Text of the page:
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ChatGPT summarizing a non-existent New York Times article even without access to the Internet

ChatGPT summarizing a non-existent New York Times article even without access to the Internet

One of the biggest criticisms of using a LLMs so far has been hallucinations - LLMs can seem very confidence in their language even when they are completely incorrect. autolabel provides a confidence score for each LLM output that is correlated with the likelihood of that output being incorrect, i.e. if the confidence score is high, then it is more likely that the output is correct, and if confidence score is low, it is likely that the LLM has produced an incorrect output.

Computing Confidence Scores

The autolabel library today relies on token level probabilities, also known as logprobs, to compute confidence scores. However, very few models today return token level probabilities alongside prediction. Out of all models supported by autolabel today, only the text-davinci-003 model by openai can return logprobs. For all other models, Refuel has setup an in-house API to generate logprobs for a specific prediction given an input, regardless of the language model that was originally used to query for the prediction. For text-davinci-003, we use the logprobs returned by openai's API instead of querying our in-house API.

Generating confidence scores is simple - setting the key compute_confidence to True in the model dictionary of the config should initiate confidence score retrieval. Here is an example:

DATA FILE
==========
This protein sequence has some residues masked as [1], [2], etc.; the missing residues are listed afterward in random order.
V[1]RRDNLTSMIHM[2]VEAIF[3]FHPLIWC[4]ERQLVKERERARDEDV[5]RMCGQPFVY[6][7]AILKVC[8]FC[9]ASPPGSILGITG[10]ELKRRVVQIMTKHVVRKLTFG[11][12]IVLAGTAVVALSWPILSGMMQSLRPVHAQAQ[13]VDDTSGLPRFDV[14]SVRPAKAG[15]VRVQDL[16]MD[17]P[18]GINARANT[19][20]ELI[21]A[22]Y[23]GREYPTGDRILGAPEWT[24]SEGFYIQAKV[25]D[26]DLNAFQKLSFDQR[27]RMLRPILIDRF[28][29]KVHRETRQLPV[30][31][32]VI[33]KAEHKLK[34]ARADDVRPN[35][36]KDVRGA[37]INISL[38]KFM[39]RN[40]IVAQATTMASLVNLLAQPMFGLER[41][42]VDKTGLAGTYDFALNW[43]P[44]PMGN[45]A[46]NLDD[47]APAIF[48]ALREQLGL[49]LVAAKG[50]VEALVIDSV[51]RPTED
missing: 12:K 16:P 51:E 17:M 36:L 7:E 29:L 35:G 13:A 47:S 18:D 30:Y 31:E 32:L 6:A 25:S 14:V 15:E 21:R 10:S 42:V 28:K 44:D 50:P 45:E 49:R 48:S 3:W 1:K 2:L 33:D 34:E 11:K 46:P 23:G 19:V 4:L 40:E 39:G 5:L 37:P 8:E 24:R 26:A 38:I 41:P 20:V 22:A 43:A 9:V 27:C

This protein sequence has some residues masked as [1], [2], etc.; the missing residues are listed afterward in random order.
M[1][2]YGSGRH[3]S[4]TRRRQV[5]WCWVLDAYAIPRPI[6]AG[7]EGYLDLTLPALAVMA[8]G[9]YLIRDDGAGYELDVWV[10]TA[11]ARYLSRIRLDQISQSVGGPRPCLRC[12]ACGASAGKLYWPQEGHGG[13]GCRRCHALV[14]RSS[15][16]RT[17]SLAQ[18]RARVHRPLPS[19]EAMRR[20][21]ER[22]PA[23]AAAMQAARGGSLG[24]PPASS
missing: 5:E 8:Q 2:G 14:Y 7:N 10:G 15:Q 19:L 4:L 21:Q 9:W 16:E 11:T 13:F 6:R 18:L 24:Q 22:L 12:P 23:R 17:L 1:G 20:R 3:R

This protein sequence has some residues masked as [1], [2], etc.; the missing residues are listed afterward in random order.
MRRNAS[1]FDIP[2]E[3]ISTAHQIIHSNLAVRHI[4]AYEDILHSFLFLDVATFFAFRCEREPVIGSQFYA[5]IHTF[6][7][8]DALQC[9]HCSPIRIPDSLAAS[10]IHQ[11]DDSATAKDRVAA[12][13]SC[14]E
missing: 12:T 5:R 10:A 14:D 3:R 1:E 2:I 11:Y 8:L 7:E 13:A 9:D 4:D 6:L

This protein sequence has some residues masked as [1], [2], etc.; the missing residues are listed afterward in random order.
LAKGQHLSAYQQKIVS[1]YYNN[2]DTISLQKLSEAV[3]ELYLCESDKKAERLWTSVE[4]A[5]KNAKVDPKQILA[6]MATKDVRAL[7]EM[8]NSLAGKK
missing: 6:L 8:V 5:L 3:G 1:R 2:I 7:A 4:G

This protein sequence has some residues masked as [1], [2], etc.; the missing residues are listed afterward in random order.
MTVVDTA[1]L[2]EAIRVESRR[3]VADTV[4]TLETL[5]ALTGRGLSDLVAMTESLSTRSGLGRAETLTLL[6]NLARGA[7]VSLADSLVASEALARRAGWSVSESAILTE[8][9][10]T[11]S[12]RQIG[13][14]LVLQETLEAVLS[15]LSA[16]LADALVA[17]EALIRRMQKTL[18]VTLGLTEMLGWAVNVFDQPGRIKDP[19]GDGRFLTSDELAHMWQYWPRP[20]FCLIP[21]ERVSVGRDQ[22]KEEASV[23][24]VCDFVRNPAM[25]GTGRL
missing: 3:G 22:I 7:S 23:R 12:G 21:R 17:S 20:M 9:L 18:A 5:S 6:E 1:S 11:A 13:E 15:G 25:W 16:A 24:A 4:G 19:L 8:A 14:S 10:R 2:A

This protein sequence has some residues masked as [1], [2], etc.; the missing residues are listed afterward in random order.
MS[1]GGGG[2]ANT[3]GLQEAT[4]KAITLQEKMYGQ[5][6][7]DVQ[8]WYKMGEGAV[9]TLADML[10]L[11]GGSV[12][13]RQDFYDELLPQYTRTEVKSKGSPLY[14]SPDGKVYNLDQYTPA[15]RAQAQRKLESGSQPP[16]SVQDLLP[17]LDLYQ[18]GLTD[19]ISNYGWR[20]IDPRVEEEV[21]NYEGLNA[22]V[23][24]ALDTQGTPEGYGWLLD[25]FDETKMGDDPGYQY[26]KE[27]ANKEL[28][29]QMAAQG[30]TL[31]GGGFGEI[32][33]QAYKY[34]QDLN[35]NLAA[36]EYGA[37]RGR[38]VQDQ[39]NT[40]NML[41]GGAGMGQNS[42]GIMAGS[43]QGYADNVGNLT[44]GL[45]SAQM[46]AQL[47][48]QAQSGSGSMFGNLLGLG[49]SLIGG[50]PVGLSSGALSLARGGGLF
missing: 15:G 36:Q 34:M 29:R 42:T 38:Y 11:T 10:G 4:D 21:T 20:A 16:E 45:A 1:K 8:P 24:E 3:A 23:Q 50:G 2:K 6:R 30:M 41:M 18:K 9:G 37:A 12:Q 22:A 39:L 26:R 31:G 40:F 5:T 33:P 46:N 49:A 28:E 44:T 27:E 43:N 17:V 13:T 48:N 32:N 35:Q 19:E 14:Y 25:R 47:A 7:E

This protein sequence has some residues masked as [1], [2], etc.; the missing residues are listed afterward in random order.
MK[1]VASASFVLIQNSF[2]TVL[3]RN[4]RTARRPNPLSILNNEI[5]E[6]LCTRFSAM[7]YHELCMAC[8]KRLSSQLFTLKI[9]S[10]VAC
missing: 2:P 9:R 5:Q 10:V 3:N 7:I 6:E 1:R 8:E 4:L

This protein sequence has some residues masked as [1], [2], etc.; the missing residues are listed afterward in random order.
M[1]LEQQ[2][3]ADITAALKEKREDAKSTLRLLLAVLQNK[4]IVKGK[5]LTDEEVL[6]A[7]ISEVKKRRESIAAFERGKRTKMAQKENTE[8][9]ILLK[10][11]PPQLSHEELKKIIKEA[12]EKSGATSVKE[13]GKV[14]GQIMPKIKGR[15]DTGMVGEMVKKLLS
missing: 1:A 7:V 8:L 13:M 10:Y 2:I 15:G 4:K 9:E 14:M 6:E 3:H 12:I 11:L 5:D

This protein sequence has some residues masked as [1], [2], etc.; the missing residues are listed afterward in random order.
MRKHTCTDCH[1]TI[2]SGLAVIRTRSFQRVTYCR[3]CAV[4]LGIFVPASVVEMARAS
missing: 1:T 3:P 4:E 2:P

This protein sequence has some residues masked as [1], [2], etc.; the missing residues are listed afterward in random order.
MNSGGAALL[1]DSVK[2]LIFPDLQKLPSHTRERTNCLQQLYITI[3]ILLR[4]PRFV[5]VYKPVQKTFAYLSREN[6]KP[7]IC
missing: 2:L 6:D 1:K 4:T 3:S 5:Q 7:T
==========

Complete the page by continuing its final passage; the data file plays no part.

"task_name": "PersonLocationOrgMiscNER",
    "task_type": "named_entity_recognition",
    "dataset": {
        "label_column": "CategorizedLabels",
        "text_column": "example",
        "delimiter": "%"
    "model": {
        "provider": "anthropic",
        "name": "claude-v1",
        "compute_confidence": True
    "prompt": {
        "task_guidelines": "You are an expert at extracting entities from text.",
        "labels": [
        "example_template": "Example: {example}\nOutput: {CategorizedLabels}",
        "few_shot_examples": "../examples/conll2003/seed.csv",
        "few_shot_selection": "semantic_similarity",
        "few_shot_num": 5

In the above example, by setting compute_confidence to True, autolabel will start calling Refuel's api to generate token level probabilities and compute confidence scores for each prediction. In order for this to run successfully, ensure that the following setup has been completed:

Set the following environment variable:

export REFUEL_API_KEY=<your-refuel-key>
replacing <your-refuel-key> with your API key, which you can get from here

Interpreting Scores

To see how confidence scores can be used to make a tradeoff between task performance and completion rate, let's take a look at the following example:

Confidence Output for Conll

Library output when confidence is enabled

autolabel outputs a table consisting of metrics at various confidence thresholds when compute_confidence is set to True. Specifically, this is the table we get when we label 100 examples from the CONLL-2003 dataset with semantic similarity enabled. The first row in the table corresponds to the overall performance: we were able to successfully label 98% of examples at an F1 score of 0.885. However, we can use this table to decide on a confidence threshold to accept predictions at and increase our metrics. For example, note that according the highlighed row, if we accept labels with confidence scores above ~2.207, we can boost our F1 score to 0.95 while reducing completion rate to 79%.